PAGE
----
What is Trauma?
Trauma is a serious injury or shock
to the body. It is caused by a physical force such as violence or an accident. The injury may be complicated by psychiatric, behavioral, and social factors.
It is critical to have an entire team immediately available to provide care to an injured patient 24-hours a day. This teamwork starts at the scene of the injury where a coordinated, statewide pre-hospital medical system rapidly transports the injured patient from the scene to the hospital providing the appropriate level of care according to criteria established in the statewide trauma regulations. Once at the hospital, a complete team of surgeons, emergency physicians and nurses continue the life-saving treatment.
This team approach to care of the injured patient has had a dramatic impact on saving lives.
Minimally Invasive Procedures for Massive Bleeding
Injuries take many forms. The most advanced hospitals can treat injuries with a variety of approaches that involve well-known ones, like surgery, and newer ones where minimally invasive procedures can replace some surgeries.
As a Level 1 Trauma Center, Hartford Hospital has Interventional Radiologists as part of the Trauma Team. They perform procedures such as "embolization" which is a recognized interventional radiology technique that is used to treat trauma patients with massive bleeding.
Click here to see some of the advanced interventional techniques available at Hartford Hospital.
Learn more about trauma
, or search below to learn about other health conditions.
| Reasons for Procedure
| Possible Complications
| What to Expect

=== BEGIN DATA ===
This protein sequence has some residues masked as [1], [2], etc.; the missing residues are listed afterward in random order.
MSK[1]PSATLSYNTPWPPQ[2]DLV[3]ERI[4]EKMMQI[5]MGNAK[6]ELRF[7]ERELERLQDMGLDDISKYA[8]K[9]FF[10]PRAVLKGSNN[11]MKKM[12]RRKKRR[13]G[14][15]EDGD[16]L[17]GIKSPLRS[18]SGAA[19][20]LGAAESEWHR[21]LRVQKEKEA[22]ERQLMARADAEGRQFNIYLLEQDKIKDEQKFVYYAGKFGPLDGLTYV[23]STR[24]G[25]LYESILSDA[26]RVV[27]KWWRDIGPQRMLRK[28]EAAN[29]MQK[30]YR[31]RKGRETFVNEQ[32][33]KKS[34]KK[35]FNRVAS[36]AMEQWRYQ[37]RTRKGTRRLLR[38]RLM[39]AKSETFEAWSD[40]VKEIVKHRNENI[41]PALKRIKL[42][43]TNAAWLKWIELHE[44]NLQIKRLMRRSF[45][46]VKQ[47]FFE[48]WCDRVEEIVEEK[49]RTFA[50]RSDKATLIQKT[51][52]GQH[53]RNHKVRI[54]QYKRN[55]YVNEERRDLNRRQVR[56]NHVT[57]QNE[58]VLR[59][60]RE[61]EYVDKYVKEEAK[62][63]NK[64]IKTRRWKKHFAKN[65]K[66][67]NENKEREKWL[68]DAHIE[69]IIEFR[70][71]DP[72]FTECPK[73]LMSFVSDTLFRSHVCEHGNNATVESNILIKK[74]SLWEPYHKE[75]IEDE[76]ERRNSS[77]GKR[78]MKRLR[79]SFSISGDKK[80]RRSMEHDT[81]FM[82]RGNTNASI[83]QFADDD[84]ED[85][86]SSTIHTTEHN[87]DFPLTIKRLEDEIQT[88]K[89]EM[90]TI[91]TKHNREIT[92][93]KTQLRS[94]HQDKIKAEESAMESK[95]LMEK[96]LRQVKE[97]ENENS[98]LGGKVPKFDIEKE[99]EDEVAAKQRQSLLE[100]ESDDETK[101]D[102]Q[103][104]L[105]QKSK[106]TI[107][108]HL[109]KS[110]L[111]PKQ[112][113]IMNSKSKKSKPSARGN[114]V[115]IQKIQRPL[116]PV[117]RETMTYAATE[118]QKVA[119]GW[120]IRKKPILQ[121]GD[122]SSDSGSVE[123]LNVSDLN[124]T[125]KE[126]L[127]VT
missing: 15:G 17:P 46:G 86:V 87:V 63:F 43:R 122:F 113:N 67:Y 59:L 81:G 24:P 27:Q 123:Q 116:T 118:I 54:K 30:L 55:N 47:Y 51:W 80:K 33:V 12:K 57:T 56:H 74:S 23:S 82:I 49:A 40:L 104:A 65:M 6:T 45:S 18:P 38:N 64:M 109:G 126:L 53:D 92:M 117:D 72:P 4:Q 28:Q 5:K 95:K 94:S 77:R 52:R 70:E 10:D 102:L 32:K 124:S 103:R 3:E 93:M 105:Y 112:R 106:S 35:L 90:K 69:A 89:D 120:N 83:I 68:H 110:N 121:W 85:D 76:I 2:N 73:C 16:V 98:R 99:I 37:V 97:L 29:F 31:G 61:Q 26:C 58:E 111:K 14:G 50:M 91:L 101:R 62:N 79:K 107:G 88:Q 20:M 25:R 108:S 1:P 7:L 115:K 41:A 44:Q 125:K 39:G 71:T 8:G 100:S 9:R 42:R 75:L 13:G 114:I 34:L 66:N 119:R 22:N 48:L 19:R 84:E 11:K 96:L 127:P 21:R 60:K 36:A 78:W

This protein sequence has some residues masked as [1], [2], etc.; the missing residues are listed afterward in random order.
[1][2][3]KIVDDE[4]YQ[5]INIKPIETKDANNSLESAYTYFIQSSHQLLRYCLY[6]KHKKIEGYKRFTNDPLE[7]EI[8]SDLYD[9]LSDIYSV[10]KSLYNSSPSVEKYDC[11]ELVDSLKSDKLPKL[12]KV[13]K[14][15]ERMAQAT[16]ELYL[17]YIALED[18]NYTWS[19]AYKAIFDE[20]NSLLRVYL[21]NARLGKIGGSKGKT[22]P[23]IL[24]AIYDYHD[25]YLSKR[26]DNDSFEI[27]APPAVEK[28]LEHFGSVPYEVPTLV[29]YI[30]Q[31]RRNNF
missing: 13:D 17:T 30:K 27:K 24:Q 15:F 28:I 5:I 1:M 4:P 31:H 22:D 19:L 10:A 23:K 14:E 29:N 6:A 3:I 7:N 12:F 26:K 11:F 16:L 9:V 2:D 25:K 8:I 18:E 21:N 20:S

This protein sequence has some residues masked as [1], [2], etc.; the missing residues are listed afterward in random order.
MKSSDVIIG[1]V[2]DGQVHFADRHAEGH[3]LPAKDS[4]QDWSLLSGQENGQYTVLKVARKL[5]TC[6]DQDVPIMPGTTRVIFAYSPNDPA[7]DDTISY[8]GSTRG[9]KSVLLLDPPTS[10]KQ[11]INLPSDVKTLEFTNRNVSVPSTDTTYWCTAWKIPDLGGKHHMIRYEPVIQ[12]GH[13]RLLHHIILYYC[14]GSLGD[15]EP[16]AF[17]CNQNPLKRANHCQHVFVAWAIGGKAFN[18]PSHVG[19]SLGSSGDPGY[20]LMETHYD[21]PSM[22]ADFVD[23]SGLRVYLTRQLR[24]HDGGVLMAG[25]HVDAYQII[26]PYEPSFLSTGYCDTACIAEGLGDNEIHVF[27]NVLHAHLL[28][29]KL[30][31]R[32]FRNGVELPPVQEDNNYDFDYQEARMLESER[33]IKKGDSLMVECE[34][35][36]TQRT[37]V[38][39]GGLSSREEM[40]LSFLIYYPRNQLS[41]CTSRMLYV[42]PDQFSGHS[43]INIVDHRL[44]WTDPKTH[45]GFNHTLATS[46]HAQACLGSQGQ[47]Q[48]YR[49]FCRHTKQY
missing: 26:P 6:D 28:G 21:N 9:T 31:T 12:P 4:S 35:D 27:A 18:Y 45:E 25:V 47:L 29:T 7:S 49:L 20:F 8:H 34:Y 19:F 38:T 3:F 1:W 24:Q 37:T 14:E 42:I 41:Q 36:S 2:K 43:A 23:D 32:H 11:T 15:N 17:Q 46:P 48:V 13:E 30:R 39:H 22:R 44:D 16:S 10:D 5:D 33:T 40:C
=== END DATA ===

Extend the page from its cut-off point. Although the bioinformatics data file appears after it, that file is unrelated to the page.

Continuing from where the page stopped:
| Call Your Doctor
During this exam, an eye doctor (ophthalmologist) examines the interior of the eyes through a special lens. The doctor checks for any damaged blood vessels in the retina. The retina is a light-sensitive layer of tissue on the back of the inside of the eye.
Normal Anatomy of the Eye
Copyright © Nucleus Medical Media, Inc.
Reasons for Procedure
Retinopathy of prematurity (ROP) is a rare condition that occurs in the eyes of infants who:
- Are born prematurely
- Are born with a low birth weight
With this condition, the blood vessels of the retina grow abnormally. This can lead to bleeding and scarring in the retina. ROP usually heals by itself. Most infants do not require treatment. In a small number of cases, ROP may cause vision loss or blindness. This exam is done to determine if the infant has ROP and, if so, what type of treatment would be the best option.
Your infant may need eye drops during the exam. Your doctor will discuss the complications that may be caused by eye drops, such as:
- Stinging or discomfort in the eye
- Light sensitivity
- Blurred vision
- Lid swelling
- Red eyes
Be sure to discuss these risks with the doctor before the eye exam.
What to Expect
- Do not feed your infant right before the exam.
- If recommended by the doctor, give your infant a pacifier during the exam. This may help to soothe her.